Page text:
But we don’t review games in a vacuum. The truth is you probably wouldn’t bat an eye at The Conduit had it appeared on PC, PS3 or Xbox 360. But there are millions of Wii owners out there starved for a classic FPS experience, and it’s beyond fair to say that hardcore hopes ride high upon the game’s success. The scores will undoubtedly differ, but rest assured we all want see the Wii become a system where traditional genres proliferate even if we can’t reflect that in the score. So, taking a page from The Conduit itself, we’re giving you the option to adjust our review score:
That leaves a possibility of an unprecedented 12 score! You go, Conduit!
Metroid Prime 3: Corruption
Nah. The controls are on par, but the lifeless corridors of Washington DC have nothing on the cosmic scope of ‘Troid. There’s just more to do in Nintendo’s FPS, and most of it is more interesting, even without multiplayer. Worst of all, The Conduit didn’t have presence of mind to launch its franchise into our hearts two decades ago. Shame!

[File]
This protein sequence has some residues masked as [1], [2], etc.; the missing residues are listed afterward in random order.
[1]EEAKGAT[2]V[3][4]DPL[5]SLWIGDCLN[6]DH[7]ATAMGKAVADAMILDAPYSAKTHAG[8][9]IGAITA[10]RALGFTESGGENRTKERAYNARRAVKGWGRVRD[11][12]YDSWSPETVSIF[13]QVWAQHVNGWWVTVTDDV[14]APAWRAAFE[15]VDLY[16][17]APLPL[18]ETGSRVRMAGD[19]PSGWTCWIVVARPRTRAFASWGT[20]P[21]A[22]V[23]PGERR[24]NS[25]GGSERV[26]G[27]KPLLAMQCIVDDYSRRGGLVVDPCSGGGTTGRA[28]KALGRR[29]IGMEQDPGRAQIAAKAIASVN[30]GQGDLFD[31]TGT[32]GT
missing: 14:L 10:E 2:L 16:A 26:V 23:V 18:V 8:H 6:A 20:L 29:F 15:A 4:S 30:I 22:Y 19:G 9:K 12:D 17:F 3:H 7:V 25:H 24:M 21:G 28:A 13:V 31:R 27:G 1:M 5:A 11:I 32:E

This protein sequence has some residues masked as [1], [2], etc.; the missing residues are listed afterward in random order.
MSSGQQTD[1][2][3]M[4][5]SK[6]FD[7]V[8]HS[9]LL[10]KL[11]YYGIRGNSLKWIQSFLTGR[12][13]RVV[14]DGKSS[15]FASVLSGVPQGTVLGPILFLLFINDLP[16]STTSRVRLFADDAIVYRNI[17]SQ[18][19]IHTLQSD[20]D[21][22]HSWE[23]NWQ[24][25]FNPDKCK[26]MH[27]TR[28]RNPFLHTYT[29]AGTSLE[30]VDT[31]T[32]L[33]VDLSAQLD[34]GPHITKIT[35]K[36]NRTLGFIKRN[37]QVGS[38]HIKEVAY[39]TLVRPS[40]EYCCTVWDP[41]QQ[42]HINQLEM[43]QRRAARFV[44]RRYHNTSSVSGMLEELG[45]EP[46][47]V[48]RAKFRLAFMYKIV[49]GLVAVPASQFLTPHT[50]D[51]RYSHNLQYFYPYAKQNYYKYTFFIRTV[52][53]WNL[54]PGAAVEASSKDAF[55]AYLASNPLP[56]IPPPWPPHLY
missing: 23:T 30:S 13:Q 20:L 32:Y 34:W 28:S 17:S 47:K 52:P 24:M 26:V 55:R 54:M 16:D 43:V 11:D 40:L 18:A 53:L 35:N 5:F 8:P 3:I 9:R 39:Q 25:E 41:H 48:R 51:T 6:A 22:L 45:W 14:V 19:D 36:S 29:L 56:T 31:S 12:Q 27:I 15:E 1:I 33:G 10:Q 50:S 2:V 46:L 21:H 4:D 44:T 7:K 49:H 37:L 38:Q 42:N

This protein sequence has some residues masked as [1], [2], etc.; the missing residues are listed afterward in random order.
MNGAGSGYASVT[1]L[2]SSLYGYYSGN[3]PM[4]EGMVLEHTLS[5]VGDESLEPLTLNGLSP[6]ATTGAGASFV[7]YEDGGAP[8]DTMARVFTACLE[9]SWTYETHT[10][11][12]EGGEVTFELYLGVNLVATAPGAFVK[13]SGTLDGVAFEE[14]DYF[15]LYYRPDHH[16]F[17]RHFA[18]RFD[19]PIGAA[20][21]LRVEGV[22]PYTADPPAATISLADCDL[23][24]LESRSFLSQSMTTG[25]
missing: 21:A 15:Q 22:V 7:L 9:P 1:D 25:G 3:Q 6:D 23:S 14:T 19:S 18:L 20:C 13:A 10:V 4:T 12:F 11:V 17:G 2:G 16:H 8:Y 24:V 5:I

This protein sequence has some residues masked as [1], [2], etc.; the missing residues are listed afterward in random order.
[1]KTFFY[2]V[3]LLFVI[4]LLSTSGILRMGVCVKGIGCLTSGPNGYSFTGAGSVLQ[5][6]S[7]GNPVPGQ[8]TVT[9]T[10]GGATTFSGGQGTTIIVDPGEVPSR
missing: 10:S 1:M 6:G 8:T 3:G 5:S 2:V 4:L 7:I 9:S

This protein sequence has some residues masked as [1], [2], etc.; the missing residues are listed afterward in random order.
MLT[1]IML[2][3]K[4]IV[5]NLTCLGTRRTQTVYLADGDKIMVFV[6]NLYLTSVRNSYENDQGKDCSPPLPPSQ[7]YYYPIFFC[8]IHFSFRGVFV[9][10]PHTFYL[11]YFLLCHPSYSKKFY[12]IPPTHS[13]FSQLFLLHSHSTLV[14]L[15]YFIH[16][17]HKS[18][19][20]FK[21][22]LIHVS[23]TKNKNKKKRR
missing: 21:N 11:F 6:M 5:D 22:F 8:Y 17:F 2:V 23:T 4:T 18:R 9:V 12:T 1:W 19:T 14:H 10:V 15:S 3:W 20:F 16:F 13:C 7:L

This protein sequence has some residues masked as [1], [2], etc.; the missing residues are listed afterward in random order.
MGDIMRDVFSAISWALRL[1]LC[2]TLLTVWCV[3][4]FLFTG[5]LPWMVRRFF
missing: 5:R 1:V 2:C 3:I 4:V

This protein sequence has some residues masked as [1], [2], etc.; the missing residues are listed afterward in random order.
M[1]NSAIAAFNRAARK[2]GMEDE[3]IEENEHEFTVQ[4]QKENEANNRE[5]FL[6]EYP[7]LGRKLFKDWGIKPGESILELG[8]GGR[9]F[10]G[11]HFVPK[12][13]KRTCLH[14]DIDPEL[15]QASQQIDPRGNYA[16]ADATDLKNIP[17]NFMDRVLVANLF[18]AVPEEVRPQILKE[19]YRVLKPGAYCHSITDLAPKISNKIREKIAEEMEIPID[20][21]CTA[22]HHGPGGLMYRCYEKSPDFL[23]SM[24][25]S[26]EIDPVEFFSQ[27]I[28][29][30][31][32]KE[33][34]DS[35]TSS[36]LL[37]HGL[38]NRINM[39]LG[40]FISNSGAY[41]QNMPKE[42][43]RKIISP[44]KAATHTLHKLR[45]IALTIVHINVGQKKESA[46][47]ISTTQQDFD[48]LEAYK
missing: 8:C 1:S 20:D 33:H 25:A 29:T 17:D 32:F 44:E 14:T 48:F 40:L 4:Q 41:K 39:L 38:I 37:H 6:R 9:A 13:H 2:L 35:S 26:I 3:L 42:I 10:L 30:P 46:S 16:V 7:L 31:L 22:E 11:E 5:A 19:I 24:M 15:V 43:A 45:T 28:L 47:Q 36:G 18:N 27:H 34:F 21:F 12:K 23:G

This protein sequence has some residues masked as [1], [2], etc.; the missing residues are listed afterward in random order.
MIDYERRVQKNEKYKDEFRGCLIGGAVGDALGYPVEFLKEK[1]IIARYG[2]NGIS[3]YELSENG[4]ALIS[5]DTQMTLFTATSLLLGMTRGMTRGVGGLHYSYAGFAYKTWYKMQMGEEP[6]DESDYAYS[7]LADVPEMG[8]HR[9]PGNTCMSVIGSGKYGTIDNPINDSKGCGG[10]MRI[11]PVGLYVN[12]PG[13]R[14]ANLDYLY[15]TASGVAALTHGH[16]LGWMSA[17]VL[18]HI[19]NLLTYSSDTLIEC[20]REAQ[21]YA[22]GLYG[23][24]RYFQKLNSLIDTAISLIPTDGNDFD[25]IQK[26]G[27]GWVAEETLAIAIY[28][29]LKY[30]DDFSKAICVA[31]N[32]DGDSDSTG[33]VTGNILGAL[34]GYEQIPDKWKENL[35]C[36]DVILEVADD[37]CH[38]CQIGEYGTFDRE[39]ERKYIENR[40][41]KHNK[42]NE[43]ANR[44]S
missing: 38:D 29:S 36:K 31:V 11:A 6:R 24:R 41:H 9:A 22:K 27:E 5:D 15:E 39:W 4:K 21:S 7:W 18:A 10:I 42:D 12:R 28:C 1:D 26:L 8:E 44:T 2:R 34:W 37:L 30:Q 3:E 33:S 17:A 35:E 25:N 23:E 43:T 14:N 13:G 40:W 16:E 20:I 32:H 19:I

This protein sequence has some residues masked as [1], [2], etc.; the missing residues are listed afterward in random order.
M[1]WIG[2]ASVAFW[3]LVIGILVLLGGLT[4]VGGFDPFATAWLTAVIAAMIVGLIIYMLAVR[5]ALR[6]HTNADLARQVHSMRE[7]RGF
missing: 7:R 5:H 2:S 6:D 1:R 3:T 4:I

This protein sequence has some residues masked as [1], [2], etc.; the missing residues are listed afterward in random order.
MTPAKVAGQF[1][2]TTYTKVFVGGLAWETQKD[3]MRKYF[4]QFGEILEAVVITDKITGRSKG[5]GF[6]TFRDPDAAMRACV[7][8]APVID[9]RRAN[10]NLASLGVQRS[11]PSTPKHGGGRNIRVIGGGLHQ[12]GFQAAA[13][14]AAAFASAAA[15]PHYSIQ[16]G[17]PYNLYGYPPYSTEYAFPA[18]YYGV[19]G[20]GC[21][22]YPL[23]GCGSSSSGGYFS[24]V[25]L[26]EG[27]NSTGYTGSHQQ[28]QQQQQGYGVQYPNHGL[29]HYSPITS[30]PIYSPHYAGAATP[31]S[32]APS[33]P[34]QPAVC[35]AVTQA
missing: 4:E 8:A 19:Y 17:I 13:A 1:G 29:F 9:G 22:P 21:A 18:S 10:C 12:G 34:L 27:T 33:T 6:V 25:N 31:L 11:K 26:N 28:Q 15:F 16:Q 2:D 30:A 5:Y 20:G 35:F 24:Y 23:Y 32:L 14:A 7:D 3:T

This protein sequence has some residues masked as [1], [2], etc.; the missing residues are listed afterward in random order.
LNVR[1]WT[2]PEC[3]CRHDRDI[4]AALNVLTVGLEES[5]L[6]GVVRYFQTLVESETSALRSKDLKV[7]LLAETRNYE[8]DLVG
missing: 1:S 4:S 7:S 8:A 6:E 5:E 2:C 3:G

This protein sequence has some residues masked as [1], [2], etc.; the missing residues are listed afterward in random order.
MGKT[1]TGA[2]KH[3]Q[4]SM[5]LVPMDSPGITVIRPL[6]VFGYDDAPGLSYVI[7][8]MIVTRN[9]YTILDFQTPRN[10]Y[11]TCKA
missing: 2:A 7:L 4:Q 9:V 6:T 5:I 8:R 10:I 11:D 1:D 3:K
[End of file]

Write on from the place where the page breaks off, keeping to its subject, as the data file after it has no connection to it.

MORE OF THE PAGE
Of course! Built on a promise, Red Steel was essentially a game designed on spec that failed to deliver due to technology it didn’t yet understand. Motion controlled shots are leagues ahead of this forgettable launch title. Even if the sequel rights previous wrongs, it’s still pretty astounding what The Conduit pulled off without Wii Motion Plus.
Few developers bother to utilize Nintendo’s aging guts and motion controls to churn out exclusive, traditional content, and fewer still refine that into anything resembling a meaningful experience. The solid, yet unremarkable single-player won’t win any awards, but The Conduit still features the most finely honed online outings available on Wii, thus making it supremely worthy of our third highest score. We can’t wait to see what else the Quantum 3 engine has in store.
Jun 23, 2009